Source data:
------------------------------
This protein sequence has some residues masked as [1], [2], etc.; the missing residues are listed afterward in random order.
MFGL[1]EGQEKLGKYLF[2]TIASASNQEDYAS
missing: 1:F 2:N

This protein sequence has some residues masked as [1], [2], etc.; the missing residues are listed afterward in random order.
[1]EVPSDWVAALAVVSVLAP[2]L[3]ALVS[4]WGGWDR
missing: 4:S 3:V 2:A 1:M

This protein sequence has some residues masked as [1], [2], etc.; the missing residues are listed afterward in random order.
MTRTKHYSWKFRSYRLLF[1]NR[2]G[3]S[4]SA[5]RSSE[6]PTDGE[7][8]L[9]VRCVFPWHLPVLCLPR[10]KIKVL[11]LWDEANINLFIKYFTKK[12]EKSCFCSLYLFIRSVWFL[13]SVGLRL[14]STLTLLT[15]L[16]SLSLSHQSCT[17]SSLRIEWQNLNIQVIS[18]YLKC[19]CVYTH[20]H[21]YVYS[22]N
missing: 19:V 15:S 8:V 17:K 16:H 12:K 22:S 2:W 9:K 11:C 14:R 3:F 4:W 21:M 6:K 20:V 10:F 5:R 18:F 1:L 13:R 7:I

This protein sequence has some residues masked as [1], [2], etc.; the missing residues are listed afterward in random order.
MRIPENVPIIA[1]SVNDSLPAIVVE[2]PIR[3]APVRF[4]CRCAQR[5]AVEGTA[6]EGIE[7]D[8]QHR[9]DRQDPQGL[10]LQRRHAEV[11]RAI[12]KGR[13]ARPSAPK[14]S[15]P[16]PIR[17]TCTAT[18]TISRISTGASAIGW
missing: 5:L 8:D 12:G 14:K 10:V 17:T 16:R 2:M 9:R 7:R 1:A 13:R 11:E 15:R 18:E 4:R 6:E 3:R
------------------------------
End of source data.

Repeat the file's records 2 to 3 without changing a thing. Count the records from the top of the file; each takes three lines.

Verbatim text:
This protein sequence has some residues masked as [1], [2], etc.; the missing residues are listed afterward in random order.
[1]EVPSDWVAALAVVSVLAP[2]L[3]ALVS[4]WGGWDR
missing: 4:S 3:V 2:A 1:M

This protein sequence has some residues masked as [1], [2], etc.; the missing residues are listed afterward in random order.
MTRTKHYSWKFRSYRLLF[1]NR[2]G[3]S[4]SA[5]RSSE[6]PTDGE[7][8]L[9]VRCVFPWHLPVLCLPR[10]KIKVL[11]LWDEANINLFIKYFTKK[12]EKSCFCSLYLFIRSVWFL[13]SVGLRL[14]STLTLLT[15]L[16]SLSLSHQSCT[17]SSLRIEWQNLNIQVIS[18]YLKC[19]CVYTH[20]H[21]YVYS[22]N
missing: 19:V 15:S 8:V 17:K 16:H 12:K 22:S 2:W 9:K 11:C 14:R 3:F 4:W 21:M 6:K 20:V 10:F 5:R 18:F 1:L 13:R 7:I